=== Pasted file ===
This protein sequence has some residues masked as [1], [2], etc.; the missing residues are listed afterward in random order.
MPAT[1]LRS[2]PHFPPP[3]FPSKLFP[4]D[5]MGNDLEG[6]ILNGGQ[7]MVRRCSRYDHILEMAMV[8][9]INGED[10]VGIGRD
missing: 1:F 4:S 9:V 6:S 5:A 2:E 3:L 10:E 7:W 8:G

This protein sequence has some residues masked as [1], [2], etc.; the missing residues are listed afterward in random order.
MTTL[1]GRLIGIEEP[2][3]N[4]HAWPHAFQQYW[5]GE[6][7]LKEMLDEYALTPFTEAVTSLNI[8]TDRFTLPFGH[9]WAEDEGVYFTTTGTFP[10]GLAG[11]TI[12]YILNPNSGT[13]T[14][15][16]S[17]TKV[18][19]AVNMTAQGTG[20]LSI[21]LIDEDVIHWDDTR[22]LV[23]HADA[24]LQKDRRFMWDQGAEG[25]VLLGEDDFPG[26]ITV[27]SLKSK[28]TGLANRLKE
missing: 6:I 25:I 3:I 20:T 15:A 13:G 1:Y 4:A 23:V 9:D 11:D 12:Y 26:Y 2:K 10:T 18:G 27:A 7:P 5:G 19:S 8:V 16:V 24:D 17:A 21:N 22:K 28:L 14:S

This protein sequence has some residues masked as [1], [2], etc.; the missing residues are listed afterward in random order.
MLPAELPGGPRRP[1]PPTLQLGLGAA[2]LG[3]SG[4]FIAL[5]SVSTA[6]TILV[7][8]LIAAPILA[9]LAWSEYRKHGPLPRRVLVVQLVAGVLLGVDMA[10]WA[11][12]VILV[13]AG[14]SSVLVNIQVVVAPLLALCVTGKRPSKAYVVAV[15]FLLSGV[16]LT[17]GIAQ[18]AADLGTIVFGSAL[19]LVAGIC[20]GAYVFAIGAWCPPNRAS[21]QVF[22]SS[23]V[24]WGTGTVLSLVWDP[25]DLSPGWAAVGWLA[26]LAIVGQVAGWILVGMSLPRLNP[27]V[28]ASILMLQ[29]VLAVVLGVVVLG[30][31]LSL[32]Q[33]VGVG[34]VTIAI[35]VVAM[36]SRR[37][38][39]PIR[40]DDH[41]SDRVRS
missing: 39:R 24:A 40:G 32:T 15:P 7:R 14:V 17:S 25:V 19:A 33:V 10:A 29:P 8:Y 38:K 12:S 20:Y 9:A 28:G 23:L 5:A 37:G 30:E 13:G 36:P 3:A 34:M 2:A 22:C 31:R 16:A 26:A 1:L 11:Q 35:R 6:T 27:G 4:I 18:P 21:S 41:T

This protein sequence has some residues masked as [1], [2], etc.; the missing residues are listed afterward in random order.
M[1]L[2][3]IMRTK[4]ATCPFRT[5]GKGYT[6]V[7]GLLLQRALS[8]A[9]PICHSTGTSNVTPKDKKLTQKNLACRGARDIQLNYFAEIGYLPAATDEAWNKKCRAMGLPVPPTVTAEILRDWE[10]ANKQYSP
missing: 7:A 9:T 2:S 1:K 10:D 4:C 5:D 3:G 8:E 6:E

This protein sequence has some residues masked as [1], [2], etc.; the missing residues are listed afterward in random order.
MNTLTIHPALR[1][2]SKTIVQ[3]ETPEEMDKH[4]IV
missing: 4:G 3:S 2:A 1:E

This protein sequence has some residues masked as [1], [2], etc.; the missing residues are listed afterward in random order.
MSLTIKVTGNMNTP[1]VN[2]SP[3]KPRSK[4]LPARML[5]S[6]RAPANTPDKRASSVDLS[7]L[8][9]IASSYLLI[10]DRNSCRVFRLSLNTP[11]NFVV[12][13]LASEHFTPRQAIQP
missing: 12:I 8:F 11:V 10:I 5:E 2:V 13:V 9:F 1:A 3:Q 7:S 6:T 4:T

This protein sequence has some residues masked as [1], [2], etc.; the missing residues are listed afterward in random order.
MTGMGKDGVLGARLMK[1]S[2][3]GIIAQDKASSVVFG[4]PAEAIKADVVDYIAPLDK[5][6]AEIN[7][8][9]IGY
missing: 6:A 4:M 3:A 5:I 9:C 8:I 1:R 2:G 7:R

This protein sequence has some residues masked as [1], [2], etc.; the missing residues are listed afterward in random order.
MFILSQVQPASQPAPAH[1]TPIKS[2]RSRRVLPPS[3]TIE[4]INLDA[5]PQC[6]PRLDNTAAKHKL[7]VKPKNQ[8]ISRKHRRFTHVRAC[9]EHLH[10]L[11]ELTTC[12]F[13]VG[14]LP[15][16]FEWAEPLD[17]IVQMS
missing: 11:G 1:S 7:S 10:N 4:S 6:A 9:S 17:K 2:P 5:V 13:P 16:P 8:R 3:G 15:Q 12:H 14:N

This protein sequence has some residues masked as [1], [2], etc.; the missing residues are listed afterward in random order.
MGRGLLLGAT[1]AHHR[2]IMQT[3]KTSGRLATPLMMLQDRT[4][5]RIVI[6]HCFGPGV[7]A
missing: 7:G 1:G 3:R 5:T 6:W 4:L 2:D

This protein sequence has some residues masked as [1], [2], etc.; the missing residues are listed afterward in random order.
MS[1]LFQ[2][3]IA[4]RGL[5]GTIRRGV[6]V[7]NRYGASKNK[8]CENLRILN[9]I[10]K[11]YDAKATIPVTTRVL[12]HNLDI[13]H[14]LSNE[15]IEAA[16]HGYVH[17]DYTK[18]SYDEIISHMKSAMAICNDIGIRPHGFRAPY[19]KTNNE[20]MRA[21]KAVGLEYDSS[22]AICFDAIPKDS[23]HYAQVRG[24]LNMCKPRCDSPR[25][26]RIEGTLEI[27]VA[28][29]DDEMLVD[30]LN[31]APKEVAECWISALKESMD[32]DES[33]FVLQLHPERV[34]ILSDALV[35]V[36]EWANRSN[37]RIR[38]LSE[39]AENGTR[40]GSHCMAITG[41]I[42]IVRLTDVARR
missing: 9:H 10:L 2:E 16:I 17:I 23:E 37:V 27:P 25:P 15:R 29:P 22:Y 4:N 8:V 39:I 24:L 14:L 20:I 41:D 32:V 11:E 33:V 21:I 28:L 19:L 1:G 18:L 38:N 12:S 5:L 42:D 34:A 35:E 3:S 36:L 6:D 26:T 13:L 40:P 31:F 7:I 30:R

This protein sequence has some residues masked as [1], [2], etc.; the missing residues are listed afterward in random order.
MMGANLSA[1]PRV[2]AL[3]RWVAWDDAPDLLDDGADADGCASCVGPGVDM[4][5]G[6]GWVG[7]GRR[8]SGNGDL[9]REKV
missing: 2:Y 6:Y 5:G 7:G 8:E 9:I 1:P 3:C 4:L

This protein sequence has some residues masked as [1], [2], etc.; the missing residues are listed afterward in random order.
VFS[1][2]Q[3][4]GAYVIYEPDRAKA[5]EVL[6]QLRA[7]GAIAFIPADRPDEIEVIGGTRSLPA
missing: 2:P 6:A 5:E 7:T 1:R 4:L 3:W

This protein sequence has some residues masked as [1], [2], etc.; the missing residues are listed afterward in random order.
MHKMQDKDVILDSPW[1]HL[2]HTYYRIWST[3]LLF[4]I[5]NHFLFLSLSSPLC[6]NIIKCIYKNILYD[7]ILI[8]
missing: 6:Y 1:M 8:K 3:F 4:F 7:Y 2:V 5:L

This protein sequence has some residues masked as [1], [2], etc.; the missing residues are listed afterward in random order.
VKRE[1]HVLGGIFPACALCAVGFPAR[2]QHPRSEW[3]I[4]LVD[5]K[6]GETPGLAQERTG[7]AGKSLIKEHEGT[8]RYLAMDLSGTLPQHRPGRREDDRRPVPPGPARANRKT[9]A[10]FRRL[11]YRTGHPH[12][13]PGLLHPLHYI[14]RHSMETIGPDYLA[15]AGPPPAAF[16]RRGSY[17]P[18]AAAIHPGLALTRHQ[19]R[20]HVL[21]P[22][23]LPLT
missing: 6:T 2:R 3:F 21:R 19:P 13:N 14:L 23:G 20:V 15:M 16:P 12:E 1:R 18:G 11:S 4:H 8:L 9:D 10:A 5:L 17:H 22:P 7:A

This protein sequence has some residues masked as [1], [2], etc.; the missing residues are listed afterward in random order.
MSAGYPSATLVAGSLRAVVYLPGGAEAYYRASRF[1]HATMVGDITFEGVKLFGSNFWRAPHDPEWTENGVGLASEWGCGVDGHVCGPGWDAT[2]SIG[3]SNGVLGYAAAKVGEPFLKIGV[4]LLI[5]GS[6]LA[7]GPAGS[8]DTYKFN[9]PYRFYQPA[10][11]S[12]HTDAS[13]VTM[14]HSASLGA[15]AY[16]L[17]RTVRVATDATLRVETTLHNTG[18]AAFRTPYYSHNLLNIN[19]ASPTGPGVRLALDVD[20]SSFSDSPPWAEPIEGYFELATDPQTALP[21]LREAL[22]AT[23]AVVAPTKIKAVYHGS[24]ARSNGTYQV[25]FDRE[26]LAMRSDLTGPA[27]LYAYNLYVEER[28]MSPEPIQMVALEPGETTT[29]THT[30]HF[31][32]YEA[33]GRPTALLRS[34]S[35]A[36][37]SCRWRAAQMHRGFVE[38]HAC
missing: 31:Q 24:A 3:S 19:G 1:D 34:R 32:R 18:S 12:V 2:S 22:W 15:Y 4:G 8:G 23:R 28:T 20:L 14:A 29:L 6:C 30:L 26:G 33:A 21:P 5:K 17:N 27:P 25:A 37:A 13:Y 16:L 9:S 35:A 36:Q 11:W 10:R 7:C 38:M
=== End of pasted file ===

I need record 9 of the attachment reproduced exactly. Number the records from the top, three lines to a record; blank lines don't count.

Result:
This protein sequence has some residues masked as [1], [2], etc.; the missing residues are listed afterward in random order.
MGRGLLLGAT[1]AHHR[2]IMQT[3]KTSGRLATPLMMLQDRT[4][5]RIVI[6]HCFGPGV[7]A
missing: 7:G 1:G 3:R 5:T 6:W 4:L 2:D